The basics of building lean muscle are quite simple. We need to ensure that we are eating a small calorie surplus daily, we are getting enough bioavailable protein to assist in protein synthesis and that we are placing enough stimulus on our body to create a progressive overload.
Other important factors include the amount of rest and recovery we give our muscles, and how well hydrated we keep our bodies.
Before we look at each of those elements individually, let’s look at the health benefits of building lean muscle.
Our muscles don’t only help us move, they also help protect our bones, organs and soft tissue. Gaining lean muscle will certainly make us stronger and more able to go about our daily lives. Lean muscle can also help us lose weight, our muscles require energy and therefore the more lean muscle we have, the more calories we burn. The more lean muscle mass we have, the faster our metabolism is.
One thing we need to remember when we start looking to build lean muscle is that we are all different. Some of us will find it easier to put build muscle, while others will take more time. The key is to remain consistent in what we do, and remember it will take time, build healthy habits that last a lifetime.
Last Wednesday we discussed the kind of foods we should consume after a workout, and in other posts, we’ve discussed how often we should workout… please scroll back through our timeline to read those very informative posts.
Let’s discuss what our muscles need in order to grow.
Muscles require the right amount of nutrients to grow, that includes protein, carbs, and fat, but how many calories do we need?
In order to understand how many calories we will need to start with, there is an easy way to calculate this by multiplying our total body weight in pounds by 15-17 calories. There are also many online tools that we can use.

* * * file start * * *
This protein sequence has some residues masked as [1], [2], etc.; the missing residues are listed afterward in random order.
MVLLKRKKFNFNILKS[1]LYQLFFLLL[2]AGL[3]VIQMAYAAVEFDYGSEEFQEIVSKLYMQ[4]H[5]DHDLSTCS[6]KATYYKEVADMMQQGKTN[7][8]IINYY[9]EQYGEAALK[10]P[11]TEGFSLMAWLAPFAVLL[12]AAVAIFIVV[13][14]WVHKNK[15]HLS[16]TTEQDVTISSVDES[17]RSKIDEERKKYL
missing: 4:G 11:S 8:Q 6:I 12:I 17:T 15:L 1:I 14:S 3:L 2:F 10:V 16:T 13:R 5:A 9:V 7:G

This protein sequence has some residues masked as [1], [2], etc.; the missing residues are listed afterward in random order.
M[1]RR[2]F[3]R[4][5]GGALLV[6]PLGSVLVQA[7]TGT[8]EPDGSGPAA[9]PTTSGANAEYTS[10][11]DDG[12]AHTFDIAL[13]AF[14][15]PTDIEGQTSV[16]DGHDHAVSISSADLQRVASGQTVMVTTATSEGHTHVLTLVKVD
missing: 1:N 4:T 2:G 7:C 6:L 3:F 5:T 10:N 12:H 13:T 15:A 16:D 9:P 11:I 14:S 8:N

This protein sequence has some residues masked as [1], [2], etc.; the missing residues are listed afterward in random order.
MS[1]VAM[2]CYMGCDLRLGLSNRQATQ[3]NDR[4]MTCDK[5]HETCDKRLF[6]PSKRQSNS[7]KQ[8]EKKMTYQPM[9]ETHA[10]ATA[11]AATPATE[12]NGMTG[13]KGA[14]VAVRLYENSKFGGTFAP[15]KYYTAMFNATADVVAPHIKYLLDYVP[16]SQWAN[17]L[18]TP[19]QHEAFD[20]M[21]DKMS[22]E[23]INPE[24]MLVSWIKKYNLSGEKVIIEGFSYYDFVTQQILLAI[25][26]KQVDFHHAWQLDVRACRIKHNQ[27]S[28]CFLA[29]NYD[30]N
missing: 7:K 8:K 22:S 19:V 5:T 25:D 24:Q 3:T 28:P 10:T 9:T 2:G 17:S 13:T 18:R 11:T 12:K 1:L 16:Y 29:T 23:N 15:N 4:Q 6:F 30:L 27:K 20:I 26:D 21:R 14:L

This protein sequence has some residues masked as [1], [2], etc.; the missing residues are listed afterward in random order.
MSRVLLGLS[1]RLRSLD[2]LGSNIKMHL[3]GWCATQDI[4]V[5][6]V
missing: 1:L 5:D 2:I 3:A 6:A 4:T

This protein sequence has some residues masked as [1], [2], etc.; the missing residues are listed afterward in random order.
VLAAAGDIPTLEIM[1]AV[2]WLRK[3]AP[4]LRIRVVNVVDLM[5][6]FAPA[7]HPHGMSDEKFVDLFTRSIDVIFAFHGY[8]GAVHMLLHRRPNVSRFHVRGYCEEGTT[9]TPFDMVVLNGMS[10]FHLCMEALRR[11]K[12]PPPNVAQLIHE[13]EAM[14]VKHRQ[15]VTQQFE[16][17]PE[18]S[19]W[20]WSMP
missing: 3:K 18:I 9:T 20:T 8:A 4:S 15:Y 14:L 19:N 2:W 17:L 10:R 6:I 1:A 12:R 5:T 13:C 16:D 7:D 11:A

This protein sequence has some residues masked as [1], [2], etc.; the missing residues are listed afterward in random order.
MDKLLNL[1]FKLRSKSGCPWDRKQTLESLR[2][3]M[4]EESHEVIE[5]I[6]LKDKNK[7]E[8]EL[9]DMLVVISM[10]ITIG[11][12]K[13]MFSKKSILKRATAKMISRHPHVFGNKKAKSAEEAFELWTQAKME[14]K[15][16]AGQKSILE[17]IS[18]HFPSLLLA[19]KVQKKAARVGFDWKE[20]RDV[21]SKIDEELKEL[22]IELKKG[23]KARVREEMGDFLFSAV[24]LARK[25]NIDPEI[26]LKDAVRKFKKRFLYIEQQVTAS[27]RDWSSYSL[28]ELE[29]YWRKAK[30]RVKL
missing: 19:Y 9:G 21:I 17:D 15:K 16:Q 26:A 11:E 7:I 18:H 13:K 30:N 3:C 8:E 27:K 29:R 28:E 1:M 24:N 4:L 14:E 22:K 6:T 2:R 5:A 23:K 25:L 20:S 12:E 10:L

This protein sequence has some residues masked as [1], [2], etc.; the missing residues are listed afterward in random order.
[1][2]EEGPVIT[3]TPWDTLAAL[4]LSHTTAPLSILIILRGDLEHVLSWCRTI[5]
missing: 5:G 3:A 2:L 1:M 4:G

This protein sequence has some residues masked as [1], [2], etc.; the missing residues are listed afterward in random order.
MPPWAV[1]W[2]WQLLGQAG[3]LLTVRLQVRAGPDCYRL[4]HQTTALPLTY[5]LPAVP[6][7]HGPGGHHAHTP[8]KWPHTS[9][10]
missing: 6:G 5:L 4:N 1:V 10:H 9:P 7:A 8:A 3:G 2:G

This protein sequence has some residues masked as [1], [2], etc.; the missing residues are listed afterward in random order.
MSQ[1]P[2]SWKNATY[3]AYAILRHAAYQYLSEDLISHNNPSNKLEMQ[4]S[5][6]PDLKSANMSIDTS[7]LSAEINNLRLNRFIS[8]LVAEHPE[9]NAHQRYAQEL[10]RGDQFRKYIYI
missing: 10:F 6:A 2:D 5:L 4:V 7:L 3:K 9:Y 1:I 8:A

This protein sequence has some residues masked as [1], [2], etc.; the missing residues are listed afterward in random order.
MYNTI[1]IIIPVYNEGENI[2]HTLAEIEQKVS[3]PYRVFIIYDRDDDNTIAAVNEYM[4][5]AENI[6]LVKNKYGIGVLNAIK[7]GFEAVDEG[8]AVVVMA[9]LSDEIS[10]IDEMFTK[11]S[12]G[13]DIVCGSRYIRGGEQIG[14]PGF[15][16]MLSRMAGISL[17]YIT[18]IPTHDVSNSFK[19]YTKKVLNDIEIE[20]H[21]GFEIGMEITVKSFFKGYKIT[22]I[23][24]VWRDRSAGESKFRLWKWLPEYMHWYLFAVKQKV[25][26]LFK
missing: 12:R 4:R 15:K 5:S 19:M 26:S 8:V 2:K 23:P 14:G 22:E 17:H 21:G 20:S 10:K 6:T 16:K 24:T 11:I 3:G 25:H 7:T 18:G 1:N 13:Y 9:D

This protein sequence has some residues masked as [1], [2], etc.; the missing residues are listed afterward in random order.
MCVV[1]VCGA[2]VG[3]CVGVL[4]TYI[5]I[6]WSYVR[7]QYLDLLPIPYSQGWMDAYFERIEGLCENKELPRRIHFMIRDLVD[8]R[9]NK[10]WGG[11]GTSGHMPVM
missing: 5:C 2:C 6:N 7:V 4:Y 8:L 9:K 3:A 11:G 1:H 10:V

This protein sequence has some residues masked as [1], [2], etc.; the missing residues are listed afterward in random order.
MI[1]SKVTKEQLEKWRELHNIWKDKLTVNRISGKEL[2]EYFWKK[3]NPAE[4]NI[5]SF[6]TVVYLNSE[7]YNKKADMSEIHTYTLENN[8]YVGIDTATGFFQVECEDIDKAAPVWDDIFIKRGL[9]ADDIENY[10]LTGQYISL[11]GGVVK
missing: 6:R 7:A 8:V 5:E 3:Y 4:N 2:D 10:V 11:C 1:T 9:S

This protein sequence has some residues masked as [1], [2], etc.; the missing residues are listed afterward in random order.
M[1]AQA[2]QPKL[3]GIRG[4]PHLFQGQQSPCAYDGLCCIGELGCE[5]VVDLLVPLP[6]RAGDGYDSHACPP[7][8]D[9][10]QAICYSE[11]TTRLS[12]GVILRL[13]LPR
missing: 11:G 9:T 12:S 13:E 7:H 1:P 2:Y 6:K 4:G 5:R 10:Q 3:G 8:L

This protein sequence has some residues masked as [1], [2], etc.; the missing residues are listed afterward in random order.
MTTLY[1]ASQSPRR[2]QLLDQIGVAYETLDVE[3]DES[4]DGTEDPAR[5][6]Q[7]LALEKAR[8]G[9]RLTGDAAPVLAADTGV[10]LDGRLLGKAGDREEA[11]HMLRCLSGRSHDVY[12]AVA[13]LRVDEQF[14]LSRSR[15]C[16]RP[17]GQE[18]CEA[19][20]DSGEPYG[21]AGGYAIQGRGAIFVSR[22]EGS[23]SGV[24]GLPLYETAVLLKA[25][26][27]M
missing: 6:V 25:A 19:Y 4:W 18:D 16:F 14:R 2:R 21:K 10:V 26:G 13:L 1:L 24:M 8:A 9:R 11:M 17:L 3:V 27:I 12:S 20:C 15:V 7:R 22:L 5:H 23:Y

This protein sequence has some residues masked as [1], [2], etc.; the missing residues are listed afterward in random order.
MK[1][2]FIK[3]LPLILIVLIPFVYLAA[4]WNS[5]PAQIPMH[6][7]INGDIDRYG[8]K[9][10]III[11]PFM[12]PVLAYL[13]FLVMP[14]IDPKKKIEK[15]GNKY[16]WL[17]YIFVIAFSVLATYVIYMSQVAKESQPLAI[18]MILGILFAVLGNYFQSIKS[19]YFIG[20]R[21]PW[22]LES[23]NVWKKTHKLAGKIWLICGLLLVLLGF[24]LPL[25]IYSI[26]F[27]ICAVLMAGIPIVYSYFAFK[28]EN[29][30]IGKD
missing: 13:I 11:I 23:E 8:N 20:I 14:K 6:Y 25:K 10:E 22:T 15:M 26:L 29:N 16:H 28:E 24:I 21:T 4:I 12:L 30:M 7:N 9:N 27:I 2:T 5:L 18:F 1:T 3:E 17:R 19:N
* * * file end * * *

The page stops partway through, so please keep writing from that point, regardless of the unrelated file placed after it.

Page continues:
Protein is a vital building block for our muscles and we need to consume roughly 1g of protein per 1lb of our body weight. Complete proteins give our bodies the full spectrum of amino acids, for example, any lean animal source, dairy, eggs, fish, and some protein powders. For vegetarians, opt for grains and pulses, soya and tofu, or combine nuts with whole grains to make a complete protein.
After our protein calories, we have to decide where we are going to get the rest of our calories from, Carbohydrates of good fats? Our bodies need a certain amount of carbs in order to provide our muscles with glycogen, but we can also create energy by burning fat.
There are many ratios floating around the internet, claiming to be the best for building muscle… yet as we are all different, it is best to keep a food diary to see what works best for us, we shouldn’t be afraid to experiment for better results. Sometimes, decreasing our carbs and increasing our good fats can show remarkable fat-loss results. We must get to know our bodies!
The bottom line is that we need to keep track of our gains both in terms of lean muscle and body fat. If we don’t see any muscular gain, then we need to increase our calorie intake. If we see gains in both muscle and body fat, then we need to decrease our calorie intake.
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